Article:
More than a passing grade: Program showcases commitment to food safety

Amanda Mayle

It’s estimated that on a typical day, 44 percent of adults in the United States eat at a restaurant. The National Restaurant Association projected overall sales hit a record $863 billion in 2019. Clearly, most of us love going out to eat.

Yet, few of us understand the inner workings of food safety. Foodborne illness is a common and costly public health problem. The Centers for Disease Control and Prevention estimates that one in six Americans get sick from contaminated foods or beverages each year. The U.S. Department of Agriculture calculates the economic effects of these illnesses add up to more than $15.6 billion annually.

Because so many of us eat out and so few of us know how to safely prepare food, restaurant report cards or other grading systems evaluating the performance of retail food establishments have become a key piece of research upon which consumers rely when dining out.

However, these report cards have become somewhat synonymous with the worst offenders. It’s a bit like neighborhood gossip. People thrive off knowing secrets, and the dirtier — literally, in this case — the more people are interested. You know what I’m talking about. And you’ve probably read some of the published reports about cockroaches in the kitchen, food stored on the floor and moldy vegetables in the refrigerator. Most of these reports tout the number of “critical violations,” serious violations that had to be corrected when a health inspector was on site.

The State of Colorado amended its retail food establishment rules and regulations in 2019 to align with the language of the U.S. Food and Drug Administration  Food Code. Violations are now called priority, priority foundation or core items and better identify risk-based controls. Some of the language has changed, but these grades remain only a small piece of the overall operation and what goes into ensuring food safety at retail food establishments.  It’s an incomplete and usually unfair way to provide the information consumers demand.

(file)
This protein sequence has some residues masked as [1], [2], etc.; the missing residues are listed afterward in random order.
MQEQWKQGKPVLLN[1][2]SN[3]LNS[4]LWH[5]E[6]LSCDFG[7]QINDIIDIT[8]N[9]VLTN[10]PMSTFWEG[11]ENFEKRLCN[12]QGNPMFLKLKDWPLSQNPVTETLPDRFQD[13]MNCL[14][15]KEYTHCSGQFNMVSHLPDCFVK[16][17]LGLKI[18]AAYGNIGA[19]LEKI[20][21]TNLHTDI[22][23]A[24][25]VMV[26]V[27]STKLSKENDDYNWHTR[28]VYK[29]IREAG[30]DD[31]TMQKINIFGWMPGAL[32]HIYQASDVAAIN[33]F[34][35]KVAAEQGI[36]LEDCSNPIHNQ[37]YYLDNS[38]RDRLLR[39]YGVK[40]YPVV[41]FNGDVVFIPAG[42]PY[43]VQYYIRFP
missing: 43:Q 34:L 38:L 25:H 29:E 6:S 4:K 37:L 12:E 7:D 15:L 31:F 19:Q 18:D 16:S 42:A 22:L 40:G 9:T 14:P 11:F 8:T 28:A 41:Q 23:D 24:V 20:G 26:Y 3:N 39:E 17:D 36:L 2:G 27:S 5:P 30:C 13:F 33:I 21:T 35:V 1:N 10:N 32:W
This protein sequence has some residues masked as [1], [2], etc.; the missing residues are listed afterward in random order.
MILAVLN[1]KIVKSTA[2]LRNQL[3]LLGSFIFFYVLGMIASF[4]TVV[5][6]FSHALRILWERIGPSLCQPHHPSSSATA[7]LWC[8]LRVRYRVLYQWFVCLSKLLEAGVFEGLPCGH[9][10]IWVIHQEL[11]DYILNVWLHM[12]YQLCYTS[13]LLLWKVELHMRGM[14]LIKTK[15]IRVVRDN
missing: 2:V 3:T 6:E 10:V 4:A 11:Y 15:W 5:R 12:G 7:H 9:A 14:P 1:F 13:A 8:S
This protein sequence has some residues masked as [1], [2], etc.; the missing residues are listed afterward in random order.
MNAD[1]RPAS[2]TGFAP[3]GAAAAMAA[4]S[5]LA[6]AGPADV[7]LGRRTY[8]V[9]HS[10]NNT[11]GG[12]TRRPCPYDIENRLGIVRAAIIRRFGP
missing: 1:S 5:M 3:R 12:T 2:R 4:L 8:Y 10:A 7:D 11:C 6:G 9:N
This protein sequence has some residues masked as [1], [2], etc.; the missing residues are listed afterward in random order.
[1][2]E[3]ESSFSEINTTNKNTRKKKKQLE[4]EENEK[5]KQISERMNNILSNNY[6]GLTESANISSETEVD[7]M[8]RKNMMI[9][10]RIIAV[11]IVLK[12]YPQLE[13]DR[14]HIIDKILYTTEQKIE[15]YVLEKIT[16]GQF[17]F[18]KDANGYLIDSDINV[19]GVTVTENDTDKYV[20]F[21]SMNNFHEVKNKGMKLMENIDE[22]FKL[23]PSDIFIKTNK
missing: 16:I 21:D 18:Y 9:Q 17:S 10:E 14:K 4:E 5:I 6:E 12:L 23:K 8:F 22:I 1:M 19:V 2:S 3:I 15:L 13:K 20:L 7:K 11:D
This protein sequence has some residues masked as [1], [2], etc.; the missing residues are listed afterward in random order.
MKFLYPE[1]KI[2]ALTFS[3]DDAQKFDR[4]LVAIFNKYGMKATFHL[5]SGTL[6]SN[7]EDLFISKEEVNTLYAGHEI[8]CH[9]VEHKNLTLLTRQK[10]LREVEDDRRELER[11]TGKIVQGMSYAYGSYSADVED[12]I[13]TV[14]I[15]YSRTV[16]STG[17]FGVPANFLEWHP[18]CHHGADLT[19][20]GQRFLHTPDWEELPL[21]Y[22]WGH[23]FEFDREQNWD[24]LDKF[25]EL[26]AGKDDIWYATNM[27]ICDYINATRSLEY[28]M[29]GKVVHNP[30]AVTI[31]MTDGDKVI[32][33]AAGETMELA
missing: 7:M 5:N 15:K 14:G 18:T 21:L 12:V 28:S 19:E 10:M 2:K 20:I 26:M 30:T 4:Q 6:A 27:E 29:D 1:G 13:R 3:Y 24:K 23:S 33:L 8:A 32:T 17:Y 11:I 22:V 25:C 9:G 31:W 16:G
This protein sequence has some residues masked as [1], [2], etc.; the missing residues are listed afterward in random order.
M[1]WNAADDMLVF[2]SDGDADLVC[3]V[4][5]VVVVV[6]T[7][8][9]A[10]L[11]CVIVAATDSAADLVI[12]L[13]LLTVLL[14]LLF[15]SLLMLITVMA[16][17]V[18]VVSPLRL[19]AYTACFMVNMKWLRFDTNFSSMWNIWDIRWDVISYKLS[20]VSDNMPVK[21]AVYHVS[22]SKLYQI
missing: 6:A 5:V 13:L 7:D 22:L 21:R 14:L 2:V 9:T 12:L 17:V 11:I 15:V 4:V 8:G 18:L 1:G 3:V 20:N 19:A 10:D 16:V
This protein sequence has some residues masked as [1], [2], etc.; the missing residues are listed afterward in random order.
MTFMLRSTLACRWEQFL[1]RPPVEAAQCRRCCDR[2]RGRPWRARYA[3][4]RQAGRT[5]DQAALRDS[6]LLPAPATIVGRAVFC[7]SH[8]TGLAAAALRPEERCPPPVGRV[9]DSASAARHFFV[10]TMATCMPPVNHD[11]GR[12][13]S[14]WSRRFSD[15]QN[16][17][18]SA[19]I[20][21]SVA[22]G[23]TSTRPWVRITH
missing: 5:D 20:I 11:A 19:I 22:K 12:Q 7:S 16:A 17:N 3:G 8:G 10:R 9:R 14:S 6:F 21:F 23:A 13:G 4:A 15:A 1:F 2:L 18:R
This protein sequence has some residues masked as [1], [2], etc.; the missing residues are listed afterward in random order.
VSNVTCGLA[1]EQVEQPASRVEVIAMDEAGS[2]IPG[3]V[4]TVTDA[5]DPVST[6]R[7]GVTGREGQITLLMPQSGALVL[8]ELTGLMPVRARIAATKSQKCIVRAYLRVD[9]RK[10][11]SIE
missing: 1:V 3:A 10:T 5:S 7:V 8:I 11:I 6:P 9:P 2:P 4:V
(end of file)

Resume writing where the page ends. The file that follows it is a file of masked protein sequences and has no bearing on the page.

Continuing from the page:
Mesa County Public Health uses a system that better represents overall commitment to food safety. Our regulatory programs focus on safety and prevention and are designed to support our partners in their desire to be the best they can be. For our retail food partners, that means offering a recognition program to ensure they’re operating in a way that protects the community from illness.

The Blue Ribbon recognition program should be the “grade” consumers ask to see in Mesa County. It’s beneficial for both our partners and the community, with food establishments getting the tools and resources they need to improve food safety and the community benefiting from safe operations. The Blue Ribbon program focuses on measures that ensure the highest food safety standards are met. A major part of the program focuses on education for staff and managers, and our inspection team serves as a resource for restaurants. This partnership ensures restaurants operate safely every day of the year, not just the day health inspectors show up. Programs that use grades or other rating systems acknowledge it’s a snapshot, one moment in time. Active managerial control is the main component of the Blue Ribbon program, helping restaurants remain proactive in their approach and control risks inherent to retail food establishments.

The Blue Ribbon program is open to all retail food establishments, including food trucks, grocery stores, restaurants and some convenience stores. Retail food establishments that qualify for the Blue Ribbon Award work with health inspectors to put procedures in place such as temperature logs and self-inspection forms that set their businesses up for success. In addition, at least 90 percent of food handlers at each business are trained in food safety and hold a Mesa County food handler card or ServSafe certificate. Managers are food safety certified.

If you own, operate or work at a retail food establishment in Mesa County and are interested in learning more about partnering, give us a call. Customers look for the Blue Ribbon as they spend their hard-earned money at local eateries. For a complete list of Blue Ribbon partners, visit